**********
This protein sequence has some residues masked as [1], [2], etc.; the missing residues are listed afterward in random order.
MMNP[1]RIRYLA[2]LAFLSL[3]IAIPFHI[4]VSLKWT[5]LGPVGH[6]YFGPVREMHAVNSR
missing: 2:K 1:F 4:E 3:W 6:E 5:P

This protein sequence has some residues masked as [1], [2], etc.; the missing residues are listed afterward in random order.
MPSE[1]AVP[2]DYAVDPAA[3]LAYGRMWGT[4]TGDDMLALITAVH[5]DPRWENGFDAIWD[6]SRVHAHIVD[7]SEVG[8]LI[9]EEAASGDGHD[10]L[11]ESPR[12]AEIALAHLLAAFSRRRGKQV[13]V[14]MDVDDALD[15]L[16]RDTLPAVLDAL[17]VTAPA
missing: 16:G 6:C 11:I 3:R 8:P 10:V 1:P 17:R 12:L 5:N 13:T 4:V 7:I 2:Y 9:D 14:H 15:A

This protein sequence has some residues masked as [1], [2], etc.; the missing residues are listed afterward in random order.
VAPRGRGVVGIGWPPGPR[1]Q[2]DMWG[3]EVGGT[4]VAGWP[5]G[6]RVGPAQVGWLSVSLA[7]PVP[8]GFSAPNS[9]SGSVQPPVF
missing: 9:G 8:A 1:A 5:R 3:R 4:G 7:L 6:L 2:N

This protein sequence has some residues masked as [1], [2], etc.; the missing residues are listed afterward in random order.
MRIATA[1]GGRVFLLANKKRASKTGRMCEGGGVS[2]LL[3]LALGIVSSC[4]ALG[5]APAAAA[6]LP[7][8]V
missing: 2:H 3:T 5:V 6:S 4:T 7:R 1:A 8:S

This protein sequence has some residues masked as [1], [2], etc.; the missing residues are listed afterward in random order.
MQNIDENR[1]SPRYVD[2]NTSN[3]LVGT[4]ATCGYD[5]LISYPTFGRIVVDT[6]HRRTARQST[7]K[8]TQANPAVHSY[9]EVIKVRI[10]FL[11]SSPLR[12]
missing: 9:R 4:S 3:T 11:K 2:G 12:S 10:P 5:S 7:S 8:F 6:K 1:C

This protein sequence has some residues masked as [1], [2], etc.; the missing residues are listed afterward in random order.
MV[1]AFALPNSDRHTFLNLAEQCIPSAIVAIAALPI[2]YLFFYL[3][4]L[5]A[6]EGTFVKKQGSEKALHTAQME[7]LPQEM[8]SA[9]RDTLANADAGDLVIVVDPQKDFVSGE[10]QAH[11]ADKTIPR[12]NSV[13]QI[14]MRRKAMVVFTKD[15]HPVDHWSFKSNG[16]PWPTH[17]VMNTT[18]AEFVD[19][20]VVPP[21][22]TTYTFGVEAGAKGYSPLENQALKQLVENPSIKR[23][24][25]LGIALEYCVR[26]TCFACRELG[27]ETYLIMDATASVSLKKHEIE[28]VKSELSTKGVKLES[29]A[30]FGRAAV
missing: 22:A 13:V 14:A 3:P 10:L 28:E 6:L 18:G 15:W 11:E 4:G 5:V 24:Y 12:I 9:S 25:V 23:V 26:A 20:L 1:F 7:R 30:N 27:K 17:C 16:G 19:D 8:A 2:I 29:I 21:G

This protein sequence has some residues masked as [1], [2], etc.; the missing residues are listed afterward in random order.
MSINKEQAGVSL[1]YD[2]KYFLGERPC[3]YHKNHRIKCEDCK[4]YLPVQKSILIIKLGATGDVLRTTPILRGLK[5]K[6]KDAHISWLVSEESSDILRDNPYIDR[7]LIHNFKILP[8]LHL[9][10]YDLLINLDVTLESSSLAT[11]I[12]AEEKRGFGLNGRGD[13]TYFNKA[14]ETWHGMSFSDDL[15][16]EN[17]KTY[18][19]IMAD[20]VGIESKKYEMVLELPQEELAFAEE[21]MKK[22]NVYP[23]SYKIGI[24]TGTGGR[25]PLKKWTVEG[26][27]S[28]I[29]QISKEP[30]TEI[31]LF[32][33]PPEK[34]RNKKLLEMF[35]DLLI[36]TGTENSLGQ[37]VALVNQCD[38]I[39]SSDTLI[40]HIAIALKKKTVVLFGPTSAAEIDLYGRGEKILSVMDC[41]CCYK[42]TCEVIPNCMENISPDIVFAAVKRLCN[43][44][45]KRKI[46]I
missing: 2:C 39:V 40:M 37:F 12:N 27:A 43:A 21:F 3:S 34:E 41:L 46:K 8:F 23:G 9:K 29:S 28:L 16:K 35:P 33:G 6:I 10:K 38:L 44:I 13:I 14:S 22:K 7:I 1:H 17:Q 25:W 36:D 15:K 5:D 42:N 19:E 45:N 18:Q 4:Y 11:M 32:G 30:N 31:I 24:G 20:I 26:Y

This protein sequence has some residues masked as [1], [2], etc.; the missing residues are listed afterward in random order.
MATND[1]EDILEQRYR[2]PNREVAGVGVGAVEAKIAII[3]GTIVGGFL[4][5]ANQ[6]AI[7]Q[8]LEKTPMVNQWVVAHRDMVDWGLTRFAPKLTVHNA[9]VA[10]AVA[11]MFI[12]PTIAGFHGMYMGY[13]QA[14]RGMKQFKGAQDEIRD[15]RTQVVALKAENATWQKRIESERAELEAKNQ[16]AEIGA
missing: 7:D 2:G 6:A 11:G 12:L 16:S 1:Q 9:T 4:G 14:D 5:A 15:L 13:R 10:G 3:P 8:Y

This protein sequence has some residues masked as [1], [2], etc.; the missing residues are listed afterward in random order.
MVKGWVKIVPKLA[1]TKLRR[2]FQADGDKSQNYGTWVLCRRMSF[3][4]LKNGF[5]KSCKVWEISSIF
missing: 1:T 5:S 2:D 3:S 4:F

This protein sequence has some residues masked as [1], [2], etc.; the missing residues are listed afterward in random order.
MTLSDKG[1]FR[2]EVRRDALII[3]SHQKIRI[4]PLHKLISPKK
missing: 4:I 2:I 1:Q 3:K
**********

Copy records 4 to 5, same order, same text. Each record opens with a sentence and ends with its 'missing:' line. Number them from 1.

This protein sequence has some residues masked as [1], [2], etc.; the missing residues are listed afterward in random order.
MRIATA[1]GGRVFLLANKKRASKTGRMCEGGGVS[2]LL[3]LALGIVSSC[4]ALG[5]APAAAA[6]LP[7][8]V
missing: 2:H 3:T 5:V 6:S 4:T 7:R 1:A 8:S

This protein sequence has some residues masked as [1], [2], etc.; the missing residues are listed afterward in random order.
MQNIDENR[1]SPRYVD[2]NTSN[3]LVGT[4]ATCGYD[5]LISYPTFGRIVVDT[6]HRRTARQST[7]K[8]TQANPAVHSY[9]EVIKVRI[10]FL[11]SSPLR[12]
missing: 9:R 4:S 3:T 11:K 2:G 12:S 10:P 5:S 7:S 8:F 6:K 1:C